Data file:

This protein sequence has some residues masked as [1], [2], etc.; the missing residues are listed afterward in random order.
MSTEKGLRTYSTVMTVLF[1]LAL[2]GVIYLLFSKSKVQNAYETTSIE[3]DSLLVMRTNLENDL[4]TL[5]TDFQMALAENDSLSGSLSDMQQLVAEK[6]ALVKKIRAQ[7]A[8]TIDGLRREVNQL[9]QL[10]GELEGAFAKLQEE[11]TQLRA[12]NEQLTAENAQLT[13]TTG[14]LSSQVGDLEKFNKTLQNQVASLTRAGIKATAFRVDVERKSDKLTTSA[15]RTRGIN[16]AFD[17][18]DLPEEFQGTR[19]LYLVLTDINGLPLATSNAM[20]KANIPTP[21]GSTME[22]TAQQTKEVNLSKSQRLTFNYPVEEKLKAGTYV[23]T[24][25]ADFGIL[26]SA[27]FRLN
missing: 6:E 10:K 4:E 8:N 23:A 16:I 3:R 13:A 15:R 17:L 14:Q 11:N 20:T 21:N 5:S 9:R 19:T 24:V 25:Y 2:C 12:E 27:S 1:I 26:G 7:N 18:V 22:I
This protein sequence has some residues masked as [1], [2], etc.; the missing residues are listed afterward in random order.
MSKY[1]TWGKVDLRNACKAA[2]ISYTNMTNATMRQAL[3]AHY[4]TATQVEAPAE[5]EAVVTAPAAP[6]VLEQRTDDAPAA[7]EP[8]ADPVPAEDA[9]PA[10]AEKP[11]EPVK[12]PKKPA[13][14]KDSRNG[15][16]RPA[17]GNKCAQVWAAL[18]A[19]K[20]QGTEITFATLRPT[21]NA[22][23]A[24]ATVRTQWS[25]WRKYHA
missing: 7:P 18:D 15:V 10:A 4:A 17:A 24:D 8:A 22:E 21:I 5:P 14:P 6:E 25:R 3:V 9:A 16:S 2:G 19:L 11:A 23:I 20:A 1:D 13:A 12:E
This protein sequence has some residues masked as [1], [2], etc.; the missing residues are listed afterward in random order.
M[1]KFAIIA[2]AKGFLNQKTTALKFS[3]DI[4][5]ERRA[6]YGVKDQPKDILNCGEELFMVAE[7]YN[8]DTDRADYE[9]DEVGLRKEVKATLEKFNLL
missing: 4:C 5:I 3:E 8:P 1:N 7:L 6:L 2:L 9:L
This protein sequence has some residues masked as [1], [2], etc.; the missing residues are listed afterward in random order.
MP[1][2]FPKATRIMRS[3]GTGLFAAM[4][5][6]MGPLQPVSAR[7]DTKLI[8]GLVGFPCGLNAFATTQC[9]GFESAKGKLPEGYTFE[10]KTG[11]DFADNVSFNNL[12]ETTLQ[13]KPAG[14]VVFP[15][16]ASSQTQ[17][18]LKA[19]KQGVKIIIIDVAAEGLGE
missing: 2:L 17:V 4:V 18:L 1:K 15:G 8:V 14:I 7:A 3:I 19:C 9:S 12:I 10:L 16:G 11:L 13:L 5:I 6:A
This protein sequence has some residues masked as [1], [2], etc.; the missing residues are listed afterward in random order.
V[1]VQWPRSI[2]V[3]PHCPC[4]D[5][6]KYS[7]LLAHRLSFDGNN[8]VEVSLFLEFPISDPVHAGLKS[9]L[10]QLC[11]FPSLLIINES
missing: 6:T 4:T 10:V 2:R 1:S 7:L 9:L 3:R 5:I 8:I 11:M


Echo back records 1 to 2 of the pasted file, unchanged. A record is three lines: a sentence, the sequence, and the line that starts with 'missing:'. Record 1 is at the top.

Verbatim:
This protein sequence has some residues masked as [1], [2], etc.; the missing residues are listed afterward in random order.
MSTEKGLRTYSTVMTVLF[1]LAL[2]GVIYLLFSKSKVQNAYETTSIE[3]DSLLVMRTNLENDL[4]TL[5]TDFQMALAENDSLSGSLSDMQQLVAEK[6]ALVKKIRAQ[7]A[8]TIDGLRREVNQL[9]QL[10]GELEGAFAKLQEE[11]TQLRA[12]NEQLTAENAQLT[13]TTG[14]LSSQVGDLEKFNKTLQNQVASLTRAGIKATAFRVDVERKSDKLTTSA[15]RTRGIN[16]AFD[17][18]DLPEEFQGTR[19]LYLVLTDINGLPLATSNAM[20]KANIPTP[21]GSTME[22]TAQQTKEVNLSKSQRLTFNYPVEEKLKAGTYV[23]T[24][25]ADFGIL[26]SA[27]FRLN
missing: 6:E 10:K 4:E 8:N 23:A 16:I 3:R 13:A 15:R 17:L 14:Q 11:N 20:T 21:N 5:S 9:R 19:T 24:V 25:Y 2:C 12:E 27:S 1:I 26:G 7:N 18:V 22:I
This protein sequence has some residues masked as [1], [2], etc.; the missing residues are listed afterward in random order.
MSKY[1]TWGKVDLRNACKAA[2]ISYTNMTNATMRQAL[3]AHY[4]TATQVEAPAE[5]EAVVTAPAAP[6]VLEQRTDDAPAA[7]EP[8]ADPVPAEDA[9]PA[10]AEKP[11]EPVK[12]PKKPA[13][14]KDSRNG[15][16]RPA[17]GNKCAQVWAAL[18]A[19]K[20]QGTEITFATLRPT[21]NA[22][23]A[24]ATVRTQWS[25]WRKYHA
missing: 7:P 18:D 15:V 10:A 4:A 17:A 24:D 8:A 22:E 21:I 5:P 14:P 6:E 25:R 3:V 9:A 16:S 2:G 19:L 11:A 23:I 20:A 1:D 13:A 12:E